89. 89.
    Tani M, Honma Y, Hasegawa H, et al. Direct activation of mitochondrial K(ATP) channels mimics preconditioning but protein kinase C activation is less effective in middle-aged rat hearts. Cardiovasc Res 2001; 49: 56–68PubMedCrossRefGoogle Scholar
  90. 90.
    Tani M, Honma Y, Takayama M, et al. Loss of protection by hypoxic preconditioning in aging Fischer 344 rat hearts related to myocardial glycogen content and Na+ imbalance. Cardiovasc Res 1999; 41: 594–602PubMedCrossRefGoogle Scholar
  91. 91.
    Tani M, Suganuma Y, Hasegawa H, et al. Changes in ischemic tolerance and effects of ischemic preconditioning in middle-aged rat hearts. Circulation 1997; 95: 2559–66PubMedCrossRefGoogle Scholar
  92. 92.
    Abete P, Cacciatore F, Testa G, et al. Ischemic preconditioning in the aging heart: from bench to bedside. Ageing Res Rev 2010; 9: 153–62PubMedCrossRefGoogle Scholar
  93. 93.
    Boengler K, Konietzka I, Buechert A, et al. Loss of ischemic preconditioning’s cardioprotection in aged mouse hearts is associated with reduced gap junctional and mitochondrial levels of connexin 43. Am J Physiol Heart Circ Physiol 2007; 292: H1764–9PubMedCrossRefGoogle Scholar
  94. 94.
    Boengler K, Buechert A, Heinen Y, et al. Cardioprotection by ischemic postconditioning is lost in aged and STAT3-deficient mice. Circ Res 2008; 102: 131–5PubMedCrossRefGoogle Scholar
  95. 95.
    Przyklenk K, Maynard M, Darling CE, et al. Aging mouse hearts are refractory to infarct size reduction with post-conditioning. J Am Coll Cardiol 2008; 51: 1393–8PubMedCrossRefGoogle Scholar
  96. 96.
    Przyklenk K, Maynard M, Greiner D, et al. Cardioprotection with postconditioning: loss of efficacy in murine models of type-2 and type-1 diabetes. Antioxid Redox Signal 2011; 781–90Google Scholar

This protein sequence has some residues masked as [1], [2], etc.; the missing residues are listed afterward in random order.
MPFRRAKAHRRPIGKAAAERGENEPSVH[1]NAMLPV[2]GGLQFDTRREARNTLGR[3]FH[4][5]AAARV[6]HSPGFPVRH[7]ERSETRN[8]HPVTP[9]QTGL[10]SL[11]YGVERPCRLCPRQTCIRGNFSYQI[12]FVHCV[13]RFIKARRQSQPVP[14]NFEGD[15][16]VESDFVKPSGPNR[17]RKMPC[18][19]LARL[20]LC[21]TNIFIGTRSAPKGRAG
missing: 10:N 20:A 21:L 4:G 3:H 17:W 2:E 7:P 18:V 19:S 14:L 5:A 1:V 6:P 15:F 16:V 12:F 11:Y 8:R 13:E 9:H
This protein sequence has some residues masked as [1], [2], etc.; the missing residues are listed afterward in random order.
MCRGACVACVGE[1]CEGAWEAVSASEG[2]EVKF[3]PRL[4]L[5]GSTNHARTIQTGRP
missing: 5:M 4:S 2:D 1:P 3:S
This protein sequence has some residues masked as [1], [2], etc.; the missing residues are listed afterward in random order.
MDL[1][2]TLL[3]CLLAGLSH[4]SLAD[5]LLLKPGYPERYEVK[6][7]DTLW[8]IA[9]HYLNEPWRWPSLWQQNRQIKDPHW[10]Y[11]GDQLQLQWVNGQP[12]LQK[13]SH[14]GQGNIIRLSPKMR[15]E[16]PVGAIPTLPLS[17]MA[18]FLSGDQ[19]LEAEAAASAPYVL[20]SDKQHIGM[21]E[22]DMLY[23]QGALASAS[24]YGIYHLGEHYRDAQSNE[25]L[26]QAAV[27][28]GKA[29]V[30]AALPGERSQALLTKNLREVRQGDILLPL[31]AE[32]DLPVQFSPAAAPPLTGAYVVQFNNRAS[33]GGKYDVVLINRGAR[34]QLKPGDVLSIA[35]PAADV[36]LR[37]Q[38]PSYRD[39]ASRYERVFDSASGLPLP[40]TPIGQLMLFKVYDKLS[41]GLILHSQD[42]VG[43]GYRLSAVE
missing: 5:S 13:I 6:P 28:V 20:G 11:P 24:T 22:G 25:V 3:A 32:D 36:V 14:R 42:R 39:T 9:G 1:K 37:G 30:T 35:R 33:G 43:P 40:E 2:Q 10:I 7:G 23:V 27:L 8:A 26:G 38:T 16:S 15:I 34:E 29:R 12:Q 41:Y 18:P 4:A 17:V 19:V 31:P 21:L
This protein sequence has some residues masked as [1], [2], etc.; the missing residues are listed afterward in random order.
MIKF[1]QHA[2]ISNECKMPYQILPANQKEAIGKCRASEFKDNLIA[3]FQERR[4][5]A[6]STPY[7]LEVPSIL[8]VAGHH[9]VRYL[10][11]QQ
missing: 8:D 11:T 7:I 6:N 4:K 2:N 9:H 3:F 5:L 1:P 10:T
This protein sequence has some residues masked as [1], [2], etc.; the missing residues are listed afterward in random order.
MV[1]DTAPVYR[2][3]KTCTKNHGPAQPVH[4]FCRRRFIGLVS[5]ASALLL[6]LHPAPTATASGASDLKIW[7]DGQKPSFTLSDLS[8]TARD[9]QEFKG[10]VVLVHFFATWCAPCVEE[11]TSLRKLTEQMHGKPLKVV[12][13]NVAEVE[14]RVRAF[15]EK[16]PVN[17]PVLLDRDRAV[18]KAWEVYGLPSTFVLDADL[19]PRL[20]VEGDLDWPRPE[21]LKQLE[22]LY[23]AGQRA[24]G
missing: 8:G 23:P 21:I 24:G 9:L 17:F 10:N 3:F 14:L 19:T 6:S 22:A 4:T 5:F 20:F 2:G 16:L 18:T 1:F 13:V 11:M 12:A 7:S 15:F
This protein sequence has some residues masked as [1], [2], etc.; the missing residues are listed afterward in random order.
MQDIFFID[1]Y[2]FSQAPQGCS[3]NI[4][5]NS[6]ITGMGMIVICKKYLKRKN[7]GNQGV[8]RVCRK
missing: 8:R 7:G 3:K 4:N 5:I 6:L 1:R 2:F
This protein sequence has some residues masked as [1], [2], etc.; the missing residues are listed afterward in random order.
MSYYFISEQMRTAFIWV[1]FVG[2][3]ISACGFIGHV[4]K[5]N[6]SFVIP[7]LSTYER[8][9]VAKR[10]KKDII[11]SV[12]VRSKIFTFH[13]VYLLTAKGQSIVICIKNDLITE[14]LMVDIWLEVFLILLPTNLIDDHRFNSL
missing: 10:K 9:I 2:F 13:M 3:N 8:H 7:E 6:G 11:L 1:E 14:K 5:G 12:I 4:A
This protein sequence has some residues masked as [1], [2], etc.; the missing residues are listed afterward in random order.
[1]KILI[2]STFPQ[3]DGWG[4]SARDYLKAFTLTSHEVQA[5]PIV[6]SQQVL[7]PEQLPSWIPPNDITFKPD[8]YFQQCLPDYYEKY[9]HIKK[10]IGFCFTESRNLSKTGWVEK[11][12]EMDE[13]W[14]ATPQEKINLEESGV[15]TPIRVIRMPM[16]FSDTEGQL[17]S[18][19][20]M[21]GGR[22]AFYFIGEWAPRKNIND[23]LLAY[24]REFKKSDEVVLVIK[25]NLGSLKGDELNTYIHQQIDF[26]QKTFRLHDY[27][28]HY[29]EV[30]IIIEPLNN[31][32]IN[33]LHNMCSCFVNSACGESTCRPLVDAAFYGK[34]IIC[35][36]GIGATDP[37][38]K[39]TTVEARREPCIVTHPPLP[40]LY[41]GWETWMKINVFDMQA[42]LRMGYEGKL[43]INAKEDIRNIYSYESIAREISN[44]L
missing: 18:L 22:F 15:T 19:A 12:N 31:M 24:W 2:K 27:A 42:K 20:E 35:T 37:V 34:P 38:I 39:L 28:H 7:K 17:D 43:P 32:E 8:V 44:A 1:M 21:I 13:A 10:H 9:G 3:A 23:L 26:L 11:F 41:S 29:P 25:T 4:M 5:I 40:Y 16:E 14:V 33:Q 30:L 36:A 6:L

97. 97.
    Willems L, Ashton KJ, Headrick JP. Adenosine-mediated cardioprotection in the aging myocardium. Cardiovasc Res 2005; 66: 245–55PubMedCrossRefGoogle Scholar
  98. 98.
    Mio Y, Bienengraeber MW, Marinovic J, et al. Age-related attenuation of isoflurane preconditioning in human atrial cardiomyocytes: roles for mitochondrial respiration and sarcolemmal adenosine triphosphate-sensitive potassium channel activity. Anesthesiology 2008; 108: 612–20PubMedCrossRefGoogle Scholar
  99. 99.
    Peart JN, Gross GJ. Chronic exposure to morphine produces a marked cardioprotective phenotype in aged mouse hearts. Exp Gerontol 2004; 39: 1021–6PubMedCrossRefGoogle Scholar
  100. 100.
    Sniecinski R, Liu H. Reduced efficacy of volatile anesthetic preconditioning with advanced age in isolated rat myocardium. Anesthesiology 2004; 100: 589–97PubMedCrossRefGoogle Scholar
  101. 101.
    Zhu J, Rebecchi MJ, Tan M, et al. Age-associated differences in activation of Akt/GSK-3beta signaling pathways and inhibition of mitochondrial permeability transition pore opening in the rat heart. J Gerontol A Biol Sci Med Sci 2010; 65: 611–9PubMedCrossRefGoogle Scholar
  102. 102.
    Yin Z, Gao H, Wang H, et al. Ischaemic post-conditioning protects both adult and aged Sprague-Dawley rat heart from ischaemia-reperfusion injury through the phosphatidylinositol 3-kinase-AKT and glycogen synthase kinase-3beta pathways. Clin Exp Pharmacol Physiol 2009; 36: 756–63PubMedCrossRefGoogle Scholar